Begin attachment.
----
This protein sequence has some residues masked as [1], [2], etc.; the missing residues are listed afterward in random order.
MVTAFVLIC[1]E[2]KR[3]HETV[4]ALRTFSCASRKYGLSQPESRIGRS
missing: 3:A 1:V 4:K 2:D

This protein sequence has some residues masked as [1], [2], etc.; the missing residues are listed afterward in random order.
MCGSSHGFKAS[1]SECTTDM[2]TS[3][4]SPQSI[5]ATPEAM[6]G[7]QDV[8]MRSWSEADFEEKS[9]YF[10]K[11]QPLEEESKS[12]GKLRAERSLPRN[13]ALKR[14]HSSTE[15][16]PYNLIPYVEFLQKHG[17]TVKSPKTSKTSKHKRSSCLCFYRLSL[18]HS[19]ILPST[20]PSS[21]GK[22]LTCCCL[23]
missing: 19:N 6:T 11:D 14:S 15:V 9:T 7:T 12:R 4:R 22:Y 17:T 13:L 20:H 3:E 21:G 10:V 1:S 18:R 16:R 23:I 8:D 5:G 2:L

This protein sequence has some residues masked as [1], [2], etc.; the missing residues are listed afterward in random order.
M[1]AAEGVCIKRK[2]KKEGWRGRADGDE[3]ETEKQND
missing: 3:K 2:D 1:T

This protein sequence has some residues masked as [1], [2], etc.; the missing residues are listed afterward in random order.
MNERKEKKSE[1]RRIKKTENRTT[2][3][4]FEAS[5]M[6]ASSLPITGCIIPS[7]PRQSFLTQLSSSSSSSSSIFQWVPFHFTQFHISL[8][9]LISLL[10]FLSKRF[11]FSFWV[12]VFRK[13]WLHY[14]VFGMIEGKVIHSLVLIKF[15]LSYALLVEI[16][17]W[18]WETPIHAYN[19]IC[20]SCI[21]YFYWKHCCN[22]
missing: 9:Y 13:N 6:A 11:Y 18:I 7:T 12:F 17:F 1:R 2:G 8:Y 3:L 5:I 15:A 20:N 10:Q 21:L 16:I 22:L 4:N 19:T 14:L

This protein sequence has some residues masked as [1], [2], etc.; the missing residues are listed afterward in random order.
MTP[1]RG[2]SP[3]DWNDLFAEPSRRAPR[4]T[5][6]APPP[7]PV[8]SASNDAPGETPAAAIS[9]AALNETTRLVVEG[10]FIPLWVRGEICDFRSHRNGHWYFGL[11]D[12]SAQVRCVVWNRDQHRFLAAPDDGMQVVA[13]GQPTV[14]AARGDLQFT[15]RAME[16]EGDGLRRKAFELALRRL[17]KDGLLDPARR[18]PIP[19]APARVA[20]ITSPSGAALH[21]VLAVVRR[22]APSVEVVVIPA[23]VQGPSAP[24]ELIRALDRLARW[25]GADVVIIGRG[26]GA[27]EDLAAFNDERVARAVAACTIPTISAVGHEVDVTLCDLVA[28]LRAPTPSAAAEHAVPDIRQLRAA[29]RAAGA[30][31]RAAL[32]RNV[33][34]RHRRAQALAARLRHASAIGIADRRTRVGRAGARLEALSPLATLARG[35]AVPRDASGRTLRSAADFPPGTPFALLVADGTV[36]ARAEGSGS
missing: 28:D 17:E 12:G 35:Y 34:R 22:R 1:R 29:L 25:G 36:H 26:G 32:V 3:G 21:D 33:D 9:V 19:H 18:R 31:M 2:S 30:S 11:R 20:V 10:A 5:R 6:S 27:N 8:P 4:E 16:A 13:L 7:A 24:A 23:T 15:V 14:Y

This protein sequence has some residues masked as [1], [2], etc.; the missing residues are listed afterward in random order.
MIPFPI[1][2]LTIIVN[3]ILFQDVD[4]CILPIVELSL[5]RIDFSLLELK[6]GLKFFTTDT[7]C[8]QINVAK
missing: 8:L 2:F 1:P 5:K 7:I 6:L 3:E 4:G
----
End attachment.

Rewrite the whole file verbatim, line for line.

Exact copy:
This protein sequence has some residues masked as [1], [2], etc.; the missing residues are listed afterward in random order.
MVTAFVLIC[1]E[2]KR[3]HETV[4]ALRTFSCASRKYGLSQPESRIGRS
missing: 3:A 1:V 4:K 2:D

This protein sequence has some residues masked as [1], [2], etc.; the missing residues are listed afterward in random order.
MCGSSHGFKAS[1]SECTTDM[2]TS[3][4]SPQSI[5]ATPEAM[6]G[7]QDV[8]MRSWSEADFEEKS[9]YF[10]K[11]QPLEEESKS[12]GKLRAERSLPRN[13]ALKR[14]HSSTE[15][16]PYNLIPYVEFLQKHG[17]TVKSPKTSKTSKHKRSSCLCFYRLSL[18]HS[19]ILPST[20]PSS[21]GK[22]LTCCCL[23]
missing: 19:N 6:T 11:D 14:S 15:V 9:T 7:T 12:R 4:R 22:Y 17:T 13:L 20:H 3:E 21:G 10:V 1:S 18:R 16:R 23:I 8:D 5:G 2:L

This protein sequence has some residues masked as [1], [2], etc.; the missing residues are listed afterward in random order.
M[1]AAEGVCIKRK[2]KKEGWRGRADGDE[3]ETEKQND
missing: 3:K 2:D 1:T

This protein sequence has some residues masked as [1], [2], etc.; the missing residues are listed afterward in random order.
MNERKEKKSE[1]RRIKKTENRTT[2][3][4]FEAS[5]M[6]ASSLPITGCIIPS[7]PRQSFLTQLSSSSSSSSSIFQWVPFHFTQFHISL[8][9]LISLL[10]FLSKRF[11]FSFWV[12]VFRK[13]WLHY[14]VFGMIEGKVIHSLVLIKF[15]LSYALLVEI[16][17]W[18]WETPIHAYN[19]IC[20]SCI[21]YFYWKHCCN[22]
missing: 9:Y 13:N 6:A 11:Y 18:I 7:T 12:F 17:F 1:R 2:G 8:Y 3:L 5:I 15:A 20:N 10:Q 21:L 16:I 22:L 4:N 19:T 14:L

This protein sequence has some residues masked as [1], [2], etc.; the missing residues are listed afterward in random order.
MTP[1]RG[2]SP[3]DWNDLFAEPSRRAPR[4]T[5][6]APPP[7]PV[8]SASNDAPGETPAAAIS[9]AALNETTRLVVEG[10]FIPLWVRGEICDFRSHRNGHWYFGL[11]D[12]SAQVRCVVWNRDQHRFLAAPDDGMQVVA[13]GQPTV[14]AARGDLQFT[15]RAME[16]EGDGLRRKAFELALRRL[17]KDGLLDPARR[18]PIP[19]APARVA[20]ITSPSGAALH[21]VLAVVRR[22]APSVEVVVIPA[23]VQGPSAP[24]ELIRALDRLARW[25]GADVVIIGRG[26]GA[27]EDLAAFNDERVARAVAACTIPTISAVGHEVDVTLCDLVA[28]LRAPTPSAAAEHAVPDIRQLRAA[29]RAAGA[30][31]RAAL[32]RNV[33][34]RHRRAQALAARLRHASAIGIADRRTRVGRAGARLEALSPLATLARG[35]AVPRDASGRTLRSAADFPPGTPFALLVADGTV[36]ARAEGSGS
missing: 28:D 17:E 12:G 35:Y 34:R 22:R 1:R 29:L 25:G 36:H 26:G 32:V 3:G 21:D 33:D 9:V 19:H 18:R 31:M 2:S 30:S 11:R 20:V 10:A 5:R 6:S 27:N 8:P 4:E 16:A 13:L 7:A 24:A 23:T 15:V 14:Y

This protein sequence has some residues masked as [1], [2], etc.; the missing residues are listed afterward in random order.
MIPFPI[1][2]LTIIVN[3]ILFQDVD[4]CILPIVELSL[5]RIDFSLLELK[6]GLKFFTTDT[7]C[8]QINVAK
missing: 8:L 2:F 1:P 5:K 7:I 6:L 3:E 4:G